This article in today's Independent (based on recent articles in Nature) claims that schizophrenia and manic depression have a common genetic basis. This discovery is, they claim, "at odds with the orthodoxy in psychiatry stating that the two conditions are clinically distinct". It will not, however, come as a surprise to many people who have experience of working with mental health problems, students on my mental health module. Enlightened practitioners have come to realize that such terms do not necessarily have any direct link to dictinct pathologies and are in fact just ways of categorizing groups of symptoms. Some patients are given more than one diagnostic category at different times and this can be very confusing for them. It is much safer to say that someone who has symptoms such as delusions or hallucinations is suffering from a psychosis. The article also points to the involvement of areas of the genome associated with the immune system and this would help to explain the variations in succeptibility associated with the time of year someone is born. Links have also been found with genes involved in growth of nerve cells and production of neurotransmitters.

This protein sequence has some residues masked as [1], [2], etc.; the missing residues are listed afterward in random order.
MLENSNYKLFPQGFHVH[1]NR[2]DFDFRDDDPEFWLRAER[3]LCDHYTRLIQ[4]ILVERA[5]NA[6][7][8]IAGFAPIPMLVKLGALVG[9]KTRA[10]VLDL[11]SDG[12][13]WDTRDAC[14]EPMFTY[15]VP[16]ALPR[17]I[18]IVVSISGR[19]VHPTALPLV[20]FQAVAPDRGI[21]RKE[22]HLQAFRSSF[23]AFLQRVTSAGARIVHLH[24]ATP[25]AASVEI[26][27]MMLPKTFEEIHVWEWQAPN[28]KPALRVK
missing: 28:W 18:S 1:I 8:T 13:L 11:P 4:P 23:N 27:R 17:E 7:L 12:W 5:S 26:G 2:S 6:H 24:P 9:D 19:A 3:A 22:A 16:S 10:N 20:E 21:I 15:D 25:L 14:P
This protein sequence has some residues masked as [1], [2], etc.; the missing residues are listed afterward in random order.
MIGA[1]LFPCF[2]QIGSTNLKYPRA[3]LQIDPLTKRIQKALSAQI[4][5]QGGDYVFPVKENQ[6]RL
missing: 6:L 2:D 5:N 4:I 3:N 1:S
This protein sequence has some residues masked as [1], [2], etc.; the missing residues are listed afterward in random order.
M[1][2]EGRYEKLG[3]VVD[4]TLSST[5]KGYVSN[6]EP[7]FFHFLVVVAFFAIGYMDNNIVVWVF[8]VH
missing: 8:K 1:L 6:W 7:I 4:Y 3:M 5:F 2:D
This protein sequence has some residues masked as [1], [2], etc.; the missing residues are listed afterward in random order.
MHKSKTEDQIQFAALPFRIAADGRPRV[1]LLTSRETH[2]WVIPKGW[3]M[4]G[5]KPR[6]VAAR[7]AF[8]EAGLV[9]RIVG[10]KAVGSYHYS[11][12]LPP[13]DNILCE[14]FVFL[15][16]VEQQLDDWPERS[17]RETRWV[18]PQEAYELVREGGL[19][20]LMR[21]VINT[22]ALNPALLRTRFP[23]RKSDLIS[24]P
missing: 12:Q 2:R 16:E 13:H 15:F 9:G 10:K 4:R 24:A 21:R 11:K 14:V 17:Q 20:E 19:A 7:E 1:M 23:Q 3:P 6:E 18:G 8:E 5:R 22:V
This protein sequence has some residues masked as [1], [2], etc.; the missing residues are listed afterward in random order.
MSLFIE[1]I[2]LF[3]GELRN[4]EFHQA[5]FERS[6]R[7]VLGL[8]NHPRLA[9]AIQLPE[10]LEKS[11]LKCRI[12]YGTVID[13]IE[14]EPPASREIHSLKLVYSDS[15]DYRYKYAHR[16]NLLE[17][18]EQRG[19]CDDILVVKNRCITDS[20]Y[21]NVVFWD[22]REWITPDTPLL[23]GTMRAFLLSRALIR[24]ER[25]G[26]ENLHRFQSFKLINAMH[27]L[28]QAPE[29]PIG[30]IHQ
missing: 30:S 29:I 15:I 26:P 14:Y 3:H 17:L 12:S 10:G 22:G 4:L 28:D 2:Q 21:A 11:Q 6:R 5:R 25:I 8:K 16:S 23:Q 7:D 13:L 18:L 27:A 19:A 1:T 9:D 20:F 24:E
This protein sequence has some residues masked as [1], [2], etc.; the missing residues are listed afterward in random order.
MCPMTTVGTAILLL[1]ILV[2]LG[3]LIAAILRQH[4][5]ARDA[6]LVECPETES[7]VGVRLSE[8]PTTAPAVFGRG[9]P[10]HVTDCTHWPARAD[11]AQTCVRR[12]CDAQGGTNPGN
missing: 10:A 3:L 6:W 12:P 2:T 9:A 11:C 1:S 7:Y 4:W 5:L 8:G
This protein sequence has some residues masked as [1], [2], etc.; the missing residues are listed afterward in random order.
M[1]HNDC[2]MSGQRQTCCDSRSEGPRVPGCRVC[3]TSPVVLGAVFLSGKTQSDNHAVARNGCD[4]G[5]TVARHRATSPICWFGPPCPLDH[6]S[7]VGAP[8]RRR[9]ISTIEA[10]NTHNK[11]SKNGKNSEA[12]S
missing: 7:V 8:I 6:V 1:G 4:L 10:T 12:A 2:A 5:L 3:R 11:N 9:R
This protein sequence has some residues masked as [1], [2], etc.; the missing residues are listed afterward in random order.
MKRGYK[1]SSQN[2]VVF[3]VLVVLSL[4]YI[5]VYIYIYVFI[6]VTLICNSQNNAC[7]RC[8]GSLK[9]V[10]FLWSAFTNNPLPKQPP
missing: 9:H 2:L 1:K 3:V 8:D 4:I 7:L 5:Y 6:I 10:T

The work is based on analysis of gerntic material from 15,000 pateints and 50,000 'healthy' subjects.
The study points to a common vulnerability to the two conditions but does not explain why people develop one condition or the other. It also supports the stress vulnerability model as inheritance is only claimed to account for 80% of the risk.